It not as bad as it sounds. Since he worked for a smaller company, the health plan was not self-funded. By smaller, I mean that he didn’t work for a big company like Target, CVS, or even a 250 office dental group.
Why does this matter?
Since the plan wasn’t self-funded, they had to reduce their lien (claim) by my pro-rata attorney’s fees and costs.
It gets better:
They also had to reduce by any other equitable factors. I argued that State Farm’s $100,000 policy limits didn’t fully compensate Keith fully for his back surgery. In other words, I argued that the full settlement value of his injury claim was over $100,000.
I argued that we had to settle the claim for $100,000 due to the other driver’s limited bodily injury liability (BIL) limits. There was no other source from which we could get compensation. This happens way too often.
His health insurance company claimed a lien of $4,744.93. I got them to accept $1,265.31 to settle their lien.
Always Use Your Health Insurance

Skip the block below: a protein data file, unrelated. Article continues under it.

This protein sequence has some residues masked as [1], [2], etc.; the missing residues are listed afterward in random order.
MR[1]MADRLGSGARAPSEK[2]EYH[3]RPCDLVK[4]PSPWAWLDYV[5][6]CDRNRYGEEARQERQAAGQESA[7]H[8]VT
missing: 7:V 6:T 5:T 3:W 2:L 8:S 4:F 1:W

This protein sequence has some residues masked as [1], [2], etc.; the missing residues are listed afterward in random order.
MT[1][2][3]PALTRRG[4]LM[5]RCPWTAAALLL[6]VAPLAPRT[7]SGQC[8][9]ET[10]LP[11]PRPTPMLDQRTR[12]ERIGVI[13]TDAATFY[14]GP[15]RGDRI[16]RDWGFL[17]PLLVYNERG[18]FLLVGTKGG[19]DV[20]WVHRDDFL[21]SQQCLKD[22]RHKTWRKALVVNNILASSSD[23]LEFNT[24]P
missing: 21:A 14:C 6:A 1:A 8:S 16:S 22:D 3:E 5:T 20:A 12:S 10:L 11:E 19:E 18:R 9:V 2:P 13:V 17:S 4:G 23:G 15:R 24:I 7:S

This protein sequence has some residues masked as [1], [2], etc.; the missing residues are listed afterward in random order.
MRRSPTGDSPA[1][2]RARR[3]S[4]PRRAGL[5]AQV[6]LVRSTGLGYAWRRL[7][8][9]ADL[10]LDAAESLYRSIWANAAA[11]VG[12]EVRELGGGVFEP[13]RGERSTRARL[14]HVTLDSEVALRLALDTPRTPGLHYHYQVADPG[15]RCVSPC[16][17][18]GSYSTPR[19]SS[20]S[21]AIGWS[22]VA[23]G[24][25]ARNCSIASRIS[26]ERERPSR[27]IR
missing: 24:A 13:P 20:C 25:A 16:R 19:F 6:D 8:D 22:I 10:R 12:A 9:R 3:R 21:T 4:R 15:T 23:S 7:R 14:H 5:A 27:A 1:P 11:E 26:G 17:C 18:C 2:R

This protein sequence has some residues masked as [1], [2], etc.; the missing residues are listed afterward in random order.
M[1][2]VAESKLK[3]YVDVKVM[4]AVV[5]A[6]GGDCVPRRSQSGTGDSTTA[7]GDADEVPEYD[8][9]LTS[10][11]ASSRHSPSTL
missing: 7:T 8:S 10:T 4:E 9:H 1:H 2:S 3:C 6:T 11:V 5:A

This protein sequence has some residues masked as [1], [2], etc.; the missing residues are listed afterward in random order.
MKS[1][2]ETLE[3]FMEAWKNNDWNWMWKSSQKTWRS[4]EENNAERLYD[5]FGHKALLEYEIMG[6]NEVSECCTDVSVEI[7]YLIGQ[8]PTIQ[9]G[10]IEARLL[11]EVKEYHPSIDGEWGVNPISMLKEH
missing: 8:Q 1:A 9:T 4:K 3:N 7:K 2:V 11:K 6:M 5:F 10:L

If you can find a doctor who will accept your health insurance, do so! Don’t listen to attorneys who want you to treat with a doctor and get paid from the settlement. Using your health insurance will almost always result in your getting much more money in your pocket if the case settles.
There are times when it is impossible to find a doctor who will take your health insurance. Adults with a Medicaid plan often have a difficult time finding a doctor who will accept Medicaid.
Keith Didn’t Have Uninsured Motorist Insurance
Neither Keith, nor the vehicle that he was in, had uninsured/underinsured motorist insurance. In many car accident cases, having uninsured motorist (UM) insurance leads to getting an additional payout.
What Would’ve Happened if This Case Involved A Different Insurance Company?
Let’s say that the State Farm didn’t insure the other driver. What would’ve happened if Progressive insured the other driver. I think the result would have likely been the same. Progressive has a reputation for paying slightly less than State Farm.
He was very happy with his settlement. Hear Keith’s version of the accident and his settlement.